The Heart of Robin Hood takes on an almost Shakespearian format. Maid Marion, oppressed by her life in the castle, disguises herself as a man and steals away to the forest. There she meets Robin Hood and his men who, unlike stories we’re used to, is a bit of a brute. Instead of robbing from the rich and giving to the poor, Robin simply robs everybody, keeping all he steals for himself and his gang. From here the show takes on a familiar format, as Marion joins the outlaws and teaches Robin about virtue, honesty, and love.

However, while there is a formulaic structure to this tale, there are curveballs that many would not expect from a children’s Christmas show. The plots main conflict is derived from Prince John’s desire to slaughter two small children while he amasses an army to steal the throne while the king is away at the Crusades.

Martin Hutson is deliciously evil as Prince John, revelling in every heinous act the character commits while maintain an oily veneer that is great fun to watch. There was almost an element of Richard the third in his portrayal, as such open and disgusting villainy is very difficult to get right without lapsing into comedy, but Hutson seemed to manage it here.

James Mcardle as the eponymous Robin Hood is also a standout performance, portraying Robin as a little more slow-witted than the legend you’re used to, which made him all the more endearing. Mcardle is, of course, met blow for blow by Iris Roberts as Marion, who mixes comedy and pathos incredibly well and carries most of the story on her shoulders. Marion also has the honour of nailing my favourite line in the script, demonstrating Farr’s complete understanding of women. “I love him. He’s brutish, he’s rough, he’s emotionally unavailable. He’s perfect!”

It is a credit to the entire company that they all use their surroundings beautifully, mixing brilliant acrobatics with fantastic acting with seemingly no effort at all. Speaking of the surrounding, I must talk about the set.

Borkur Jonsson’s set is spectacular. A huge curved wall dominates the stage, so high it disappears behind the back wall and into darkness. Characters climb up it on ropes, abseil down it, slide down exuberantly, and use it’s crevices and hidden levels to enact various settings in the story. This set piece alone injects energy into the story, and makes every scene that much more exciting.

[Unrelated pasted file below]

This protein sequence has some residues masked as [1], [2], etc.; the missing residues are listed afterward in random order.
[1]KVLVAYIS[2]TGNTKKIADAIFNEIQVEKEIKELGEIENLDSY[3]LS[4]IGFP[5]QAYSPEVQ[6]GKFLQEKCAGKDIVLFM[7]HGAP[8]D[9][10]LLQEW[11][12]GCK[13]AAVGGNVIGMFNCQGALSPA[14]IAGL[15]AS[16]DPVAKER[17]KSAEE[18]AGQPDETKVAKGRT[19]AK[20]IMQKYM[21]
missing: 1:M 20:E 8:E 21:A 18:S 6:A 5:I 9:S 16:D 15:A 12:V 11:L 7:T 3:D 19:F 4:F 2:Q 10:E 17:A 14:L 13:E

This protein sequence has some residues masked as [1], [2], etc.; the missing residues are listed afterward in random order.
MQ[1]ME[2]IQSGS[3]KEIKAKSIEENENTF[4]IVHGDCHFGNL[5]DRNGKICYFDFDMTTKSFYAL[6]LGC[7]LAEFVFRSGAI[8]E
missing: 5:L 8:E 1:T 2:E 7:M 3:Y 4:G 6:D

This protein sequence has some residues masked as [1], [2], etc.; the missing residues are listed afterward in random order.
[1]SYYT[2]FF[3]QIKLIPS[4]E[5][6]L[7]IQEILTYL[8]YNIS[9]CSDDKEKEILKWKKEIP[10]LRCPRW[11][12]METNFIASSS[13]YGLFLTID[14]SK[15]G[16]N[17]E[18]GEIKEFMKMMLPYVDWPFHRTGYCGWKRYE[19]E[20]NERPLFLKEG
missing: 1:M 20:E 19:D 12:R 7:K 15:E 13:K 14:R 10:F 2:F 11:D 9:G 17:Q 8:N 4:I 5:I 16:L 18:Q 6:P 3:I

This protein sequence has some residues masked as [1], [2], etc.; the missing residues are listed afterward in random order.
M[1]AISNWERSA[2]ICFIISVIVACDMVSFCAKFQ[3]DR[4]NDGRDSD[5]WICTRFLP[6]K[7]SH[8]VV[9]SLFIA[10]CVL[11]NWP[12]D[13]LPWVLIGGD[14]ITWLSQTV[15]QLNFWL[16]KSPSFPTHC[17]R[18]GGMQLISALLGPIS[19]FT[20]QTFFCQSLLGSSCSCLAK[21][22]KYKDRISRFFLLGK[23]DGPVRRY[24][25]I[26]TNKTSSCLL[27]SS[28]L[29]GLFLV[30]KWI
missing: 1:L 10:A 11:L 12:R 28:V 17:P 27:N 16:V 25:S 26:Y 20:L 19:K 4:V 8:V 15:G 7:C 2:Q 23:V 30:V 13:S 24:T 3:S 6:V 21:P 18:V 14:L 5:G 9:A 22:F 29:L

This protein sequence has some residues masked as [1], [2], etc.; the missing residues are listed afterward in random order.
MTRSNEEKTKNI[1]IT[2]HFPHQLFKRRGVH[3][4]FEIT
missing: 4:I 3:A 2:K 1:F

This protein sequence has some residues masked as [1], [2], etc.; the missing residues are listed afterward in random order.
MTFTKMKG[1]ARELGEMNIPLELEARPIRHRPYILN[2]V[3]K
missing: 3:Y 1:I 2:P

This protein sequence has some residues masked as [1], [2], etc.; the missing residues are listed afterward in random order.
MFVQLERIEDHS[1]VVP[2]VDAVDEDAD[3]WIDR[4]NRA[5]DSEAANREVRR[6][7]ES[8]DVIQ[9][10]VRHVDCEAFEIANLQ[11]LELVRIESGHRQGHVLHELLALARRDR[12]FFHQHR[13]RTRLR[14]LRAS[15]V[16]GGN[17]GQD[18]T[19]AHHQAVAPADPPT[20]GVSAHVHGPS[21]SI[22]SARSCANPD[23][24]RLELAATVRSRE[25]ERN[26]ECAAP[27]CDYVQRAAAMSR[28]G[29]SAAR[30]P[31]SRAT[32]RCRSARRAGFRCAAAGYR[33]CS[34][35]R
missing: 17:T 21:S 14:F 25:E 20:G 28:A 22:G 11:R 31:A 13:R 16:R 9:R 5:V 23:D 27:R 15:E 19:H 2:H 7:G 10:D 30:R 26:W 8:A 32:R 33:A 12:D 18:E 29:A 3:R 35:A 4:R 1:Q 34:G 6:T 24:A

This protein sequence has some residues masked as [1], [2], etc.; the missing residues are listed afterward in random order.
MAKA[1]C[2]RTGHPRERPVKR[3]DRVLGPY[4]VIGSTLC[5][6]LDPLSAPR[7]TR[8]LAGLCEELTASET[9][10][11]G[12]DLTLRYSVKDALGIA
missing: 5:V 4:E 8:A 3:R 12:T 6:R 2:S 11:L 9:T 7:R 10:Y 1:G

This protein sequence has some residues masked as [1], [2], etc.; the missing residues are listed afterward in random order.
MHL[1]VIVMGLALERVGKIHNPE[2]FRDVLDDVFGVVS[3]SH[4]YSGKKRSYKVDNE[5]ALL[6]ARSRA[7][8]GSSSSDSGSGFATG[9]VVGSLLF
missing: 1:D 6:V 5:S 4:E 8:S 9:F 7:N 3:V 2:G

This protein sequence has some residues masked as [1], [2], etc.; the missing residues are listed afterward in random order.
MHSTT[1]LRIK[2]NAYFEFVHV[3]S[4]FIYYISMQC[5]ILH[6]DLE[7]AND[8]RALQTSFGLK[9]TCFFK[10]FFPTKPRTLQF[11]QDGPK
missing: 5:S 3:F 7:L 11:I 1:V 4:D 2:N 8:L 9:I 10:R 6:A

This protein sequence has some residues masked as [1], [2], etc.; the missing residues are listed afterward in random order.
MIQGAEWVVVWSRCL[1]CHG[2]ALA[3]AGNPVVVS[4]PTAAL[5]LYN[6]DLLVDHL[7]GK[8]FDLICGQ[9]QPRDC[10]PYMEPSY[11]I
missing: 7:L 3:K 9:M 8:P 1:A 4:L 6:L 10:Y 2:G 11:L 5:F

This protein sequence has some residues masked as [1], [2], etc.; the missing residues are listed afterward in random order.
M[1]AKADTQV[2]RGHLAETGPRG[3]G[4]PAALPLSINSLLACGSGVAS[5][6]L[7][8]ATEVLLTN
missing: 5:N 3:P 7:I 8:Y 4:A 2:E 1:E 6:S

In addition to this, a small pool with hidden depths provides great moments of fun and levity, and a jaw dropping moment for fans of the male gender. (I won’t spoil it, but it’s when Robin’s Merry Men first appear. There’s a plastic goose involved. You’ll know it when you see it.) Add to that the forest that hangs from the ceiling, from which characters swing on ropes, musicians play in the tree tops and Robin Hood leaps on unsuspecting victims, and the hidden platforms and windows in the sliding wall, then this is simply the best set I’ve seen all year.

That said, this is not a perfect show. The script sags a little in the middle, and I don’t think the marketing for this show did it any favours. Who is this show aimed at? Is it a children’s show with dark moments, or a show for adults that children will happen to enjoy too? From the marketing so far, it seems the RSC isn’t really sure.

Also, while the set is just beautiful, it does mean that the performance space is very small – leading to lots of entrances and exits in a scene from minor characters. This is also true of chase scenes, wherein the space takes on a slapstick element as the majority of the chase goes on outside the performance space. It’s not something I found particularly distracting, but from the grumblings of a few around me in the interval I know it may not be to everyone’s taste.

But there are minor quibbles, and in my humble opinion, Icelandic director Gisli Orn Gardarsson has created a truly great Christmas show here. It has everything a family of any age could want. There is drama, comedy, romance, some fantastic fight scenes, and a darkness that is rarely seen from a piece aimed at a younger audience. It is for this reason more than any other that I’m sure some will give it negative reviews.

Adults in the audience glanced worriedly to their children as Prince John dangled a severed tongue for all to see, but the kids loved every second of it, and that is the secret of the success of this show. Not once did it patronise or talk down to any of the children watching it – instead it presented a fantastic story with, admittedly, some strong themes, in such a way that every child understood and enjoyed, even in the scary bits.

The show may not be as obviously perfect as last years Matilda, but The Heart of Robin Hood may still be the most fun you have in a theatre this Christmas – and not a panto dame in sight.